At home, there is evidence of important weaknesses in intelligence and training of officials involved in counter-terrorism work, especially border control officials and police. There are weaknesses in intelligence process, a proposition demonstrated beyond all doubt by the shooting of Jean Charles de Menezes. There are not enough police dedicated to counter-terrorism work. The time delay in training new counter-terrorism intelligence officials is too protracted. There have been too few successful prosecutions under anti-terrorist legislation. There are doubts that the Crown Prosecution Service has been equipped to meet the counter-terrorist challenge, though that now appears to be changing.
There will be more attempts by the self-proclaimed jihadists to murder large numbers of Britons in coming years, either at home or abroad. Their campaign has been going on for over a decade and will almost certainly continue for another decade at least. Their tactics and targets will change in that time. To defeat this threat, the British community as a whole must ‘know’ its enemies and it must ‘know’ its own capacities to disrupt, capture or kill them. So far, it does not know either adequately.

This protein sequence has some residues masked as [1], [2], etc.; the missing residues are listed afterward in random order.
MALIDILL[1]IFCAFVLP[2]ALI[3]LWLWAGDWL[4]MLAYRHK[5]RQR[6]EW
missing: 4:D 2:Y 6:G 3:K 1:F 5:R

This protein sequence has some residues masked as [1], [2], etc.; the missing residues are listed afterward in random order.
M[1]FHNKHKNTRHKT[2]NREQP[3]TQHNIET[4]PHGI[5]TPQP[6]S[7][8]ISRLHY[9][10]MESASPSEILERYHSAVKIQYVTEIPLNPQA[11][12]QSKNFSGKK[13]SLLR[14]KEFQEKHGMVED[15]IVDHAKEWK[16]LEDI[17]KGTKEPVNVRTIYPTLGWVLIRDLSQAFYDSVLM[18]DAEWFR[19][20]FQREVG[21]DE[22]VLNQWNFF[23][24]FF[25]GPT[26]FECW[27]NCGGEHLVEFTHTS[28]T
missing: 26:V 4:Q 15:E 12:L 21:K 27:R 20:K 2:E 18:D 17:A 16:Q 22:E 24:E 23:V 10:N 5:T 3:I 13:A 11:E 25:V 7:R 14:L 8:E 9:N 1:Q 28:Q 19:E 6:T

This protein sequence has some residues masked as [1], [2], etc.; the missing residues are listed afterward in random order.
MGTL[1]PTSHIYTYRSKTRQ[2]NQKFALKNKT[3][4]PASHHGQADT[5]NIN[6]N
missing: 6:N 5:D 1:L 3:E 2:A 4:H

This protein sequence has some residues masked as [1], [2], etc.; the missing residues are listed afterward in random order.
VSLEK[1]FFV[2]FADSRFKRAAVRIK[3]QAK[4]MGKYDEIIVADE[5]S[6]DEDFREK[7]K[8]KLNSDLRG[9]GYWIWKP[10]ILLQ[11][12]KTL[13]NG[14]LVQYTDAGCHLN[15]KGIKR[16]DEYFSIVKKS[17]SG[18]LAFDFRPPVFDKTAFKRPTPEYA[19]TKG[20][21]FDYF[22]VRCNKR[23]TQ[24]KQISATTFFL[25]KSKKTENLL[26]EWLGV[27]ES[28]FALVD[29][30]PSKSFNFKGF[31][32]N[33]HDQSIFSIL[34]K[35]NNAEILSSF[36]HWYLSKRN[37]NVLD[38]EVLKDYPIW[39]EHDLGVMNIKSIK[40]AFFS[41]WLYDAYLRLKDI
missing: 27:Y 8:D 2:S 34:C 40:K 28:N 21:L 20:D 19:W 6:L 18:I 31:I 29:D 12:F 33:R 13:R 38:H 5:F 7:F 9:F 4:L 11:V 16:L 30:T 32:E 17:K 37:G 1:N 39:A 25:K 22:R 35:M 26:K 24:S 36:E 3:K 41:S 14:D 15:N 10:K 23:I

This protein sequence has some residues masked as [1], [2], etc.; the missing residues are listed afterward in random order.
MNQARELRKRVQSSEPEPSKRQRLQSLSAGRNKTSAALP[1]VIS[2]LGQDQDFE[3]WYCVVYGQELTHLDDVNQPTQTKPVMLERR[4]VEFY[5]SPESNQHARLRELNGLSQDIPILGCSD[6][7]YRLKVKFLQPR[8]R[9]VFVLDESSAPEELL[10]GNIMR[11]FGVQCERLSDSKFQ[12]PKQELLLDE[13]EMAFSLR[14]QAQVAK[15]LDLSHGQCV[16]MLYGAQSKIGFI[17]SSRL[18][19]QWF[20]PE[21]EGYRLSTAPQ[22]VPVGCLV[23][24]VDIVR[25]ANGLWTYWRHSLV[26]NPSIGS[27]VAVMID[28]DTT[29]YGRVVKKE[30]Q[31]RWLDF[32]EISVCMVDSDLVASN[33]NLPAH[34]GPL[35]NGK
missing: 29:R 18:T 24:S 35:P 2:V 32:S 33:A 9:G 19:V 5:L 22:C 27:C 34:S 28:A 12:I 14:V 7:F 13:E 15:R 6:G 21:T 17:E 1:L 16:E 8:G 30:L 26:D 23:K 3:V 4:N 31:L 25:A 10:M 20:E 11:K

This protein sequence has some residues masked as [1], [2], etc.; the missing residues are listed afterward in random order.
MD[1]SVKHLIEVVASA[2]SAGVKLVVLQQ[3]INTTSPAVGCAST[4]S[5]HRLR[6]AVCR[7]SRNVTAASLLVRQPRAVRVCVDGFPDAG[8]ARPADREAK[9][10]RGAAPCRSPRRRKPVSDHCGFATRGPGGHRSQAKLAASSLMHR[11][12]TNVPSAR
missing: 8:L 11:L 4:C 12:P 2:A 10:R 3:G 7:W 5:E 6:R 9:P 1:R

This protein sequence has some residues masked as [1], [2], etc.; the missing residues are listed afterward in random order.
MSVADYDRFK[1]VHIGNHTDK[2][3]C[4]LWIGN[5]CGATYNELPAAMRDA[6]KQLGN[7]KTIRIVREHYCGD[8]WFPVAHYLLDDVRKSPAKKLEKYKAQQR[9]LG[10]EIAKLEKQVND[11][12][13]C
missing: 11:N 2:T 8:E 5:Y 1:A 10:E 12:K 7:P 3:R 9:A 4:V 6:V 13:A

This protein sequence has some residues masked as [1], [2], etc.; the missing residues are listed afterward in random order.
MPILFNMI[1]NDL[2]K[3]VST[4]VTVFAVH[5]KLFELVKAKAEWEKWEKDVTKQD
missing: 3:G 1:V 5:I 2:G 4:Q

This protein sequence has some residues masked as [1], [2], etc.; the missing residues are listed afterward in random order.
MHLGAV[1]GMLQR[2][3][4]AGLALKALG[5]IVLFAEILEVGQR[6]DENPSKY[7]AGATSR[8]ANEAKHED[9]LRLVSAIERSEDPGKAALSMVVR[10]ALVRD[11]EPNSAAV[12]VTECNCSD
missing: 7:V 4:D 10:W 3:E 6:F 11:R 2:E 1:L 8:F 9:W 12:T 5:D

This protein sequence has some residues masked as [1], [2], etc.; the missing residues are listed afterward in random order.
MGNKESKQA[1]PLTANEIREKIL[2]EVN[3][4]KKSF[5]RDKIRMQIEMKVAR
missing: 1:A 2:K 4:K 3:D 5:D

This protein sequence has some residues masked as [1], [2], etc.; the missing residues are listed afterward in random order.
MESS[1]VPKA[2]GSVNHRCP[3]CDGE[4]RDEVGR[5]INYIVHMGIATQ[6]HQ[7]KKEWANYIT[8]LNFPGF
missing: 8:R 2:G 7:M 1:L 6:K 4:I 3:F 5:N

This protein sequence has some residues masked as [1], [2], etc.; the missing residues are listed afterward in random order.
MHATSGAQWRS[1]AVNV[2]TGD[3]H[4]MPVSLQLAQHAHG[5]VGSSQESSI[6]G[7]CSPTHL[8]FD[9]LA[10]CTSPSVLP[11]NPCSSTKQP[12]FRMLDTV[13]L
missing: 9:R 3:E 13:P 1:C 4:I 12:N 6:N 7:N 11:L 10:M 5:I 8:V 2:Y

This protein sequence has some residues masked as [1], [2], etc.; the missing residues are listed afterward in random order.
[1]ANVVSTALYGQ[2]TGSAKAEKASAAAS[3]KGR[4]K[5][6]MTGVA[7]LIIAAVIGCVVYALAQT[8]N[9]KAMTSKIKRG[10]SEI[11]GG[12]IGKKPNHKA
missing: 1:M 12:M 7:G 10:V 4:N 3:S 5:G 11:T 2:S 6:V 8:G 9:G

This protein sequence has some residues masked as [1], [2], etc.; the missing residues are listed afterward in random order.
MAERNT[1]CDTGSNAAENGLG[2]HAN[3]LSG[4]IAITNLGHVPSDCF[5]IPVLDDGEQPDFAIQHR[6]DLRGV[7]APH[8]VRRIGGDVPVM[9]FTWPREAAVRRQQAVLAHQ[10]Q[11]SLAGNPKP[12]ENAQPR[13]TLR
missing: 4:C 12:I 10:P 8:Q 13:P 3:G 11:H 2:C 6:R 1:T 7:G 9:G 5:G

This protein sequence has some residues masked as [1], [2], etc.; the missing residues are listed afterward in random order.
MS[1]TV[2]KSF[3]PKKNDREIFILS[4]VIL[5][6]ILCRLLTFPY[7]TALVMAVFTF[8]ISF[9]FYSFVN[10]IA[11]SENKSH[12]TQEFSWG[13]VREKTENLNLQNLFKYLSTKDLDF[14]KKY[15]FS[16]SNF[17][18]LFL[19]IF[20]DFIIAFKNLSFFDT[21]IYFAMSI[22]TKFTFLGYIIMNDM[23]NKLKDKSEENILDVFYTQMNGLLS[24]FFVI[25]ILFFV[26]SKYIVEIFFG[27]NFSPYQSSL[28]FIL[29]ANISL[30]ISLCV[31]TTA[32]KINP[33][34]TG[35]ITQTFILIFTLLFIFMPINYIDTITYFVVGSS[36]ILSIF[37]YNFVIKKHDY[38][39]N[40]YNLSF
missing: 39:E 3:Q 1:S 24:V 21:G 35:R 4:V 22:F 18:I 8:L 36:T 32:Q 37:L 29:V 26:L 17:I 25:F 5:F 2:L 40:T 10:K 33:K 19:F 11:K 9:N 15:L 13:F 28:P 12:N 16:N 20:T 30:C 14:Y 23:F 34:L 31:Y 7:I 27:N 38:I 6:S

The ‘jihadists’ can be found in almost any place that Muslim communities can be found. This is not a uniquely British phenomenon. In fact, it is the opposite. It is a global threat. The jihadists have thousands of ‘members’ (people trained in terrorist techniques) spread out around the world and a support network that spans more than 50 countries. The success of terrorist attacks in one place emboldens terrorists in other places to strike. As of July 2005, the jihadists were opening new fronts, drawing new recruits and recording important successes around the world – in Afghanistan, in Iraq, in Africa and in Europe.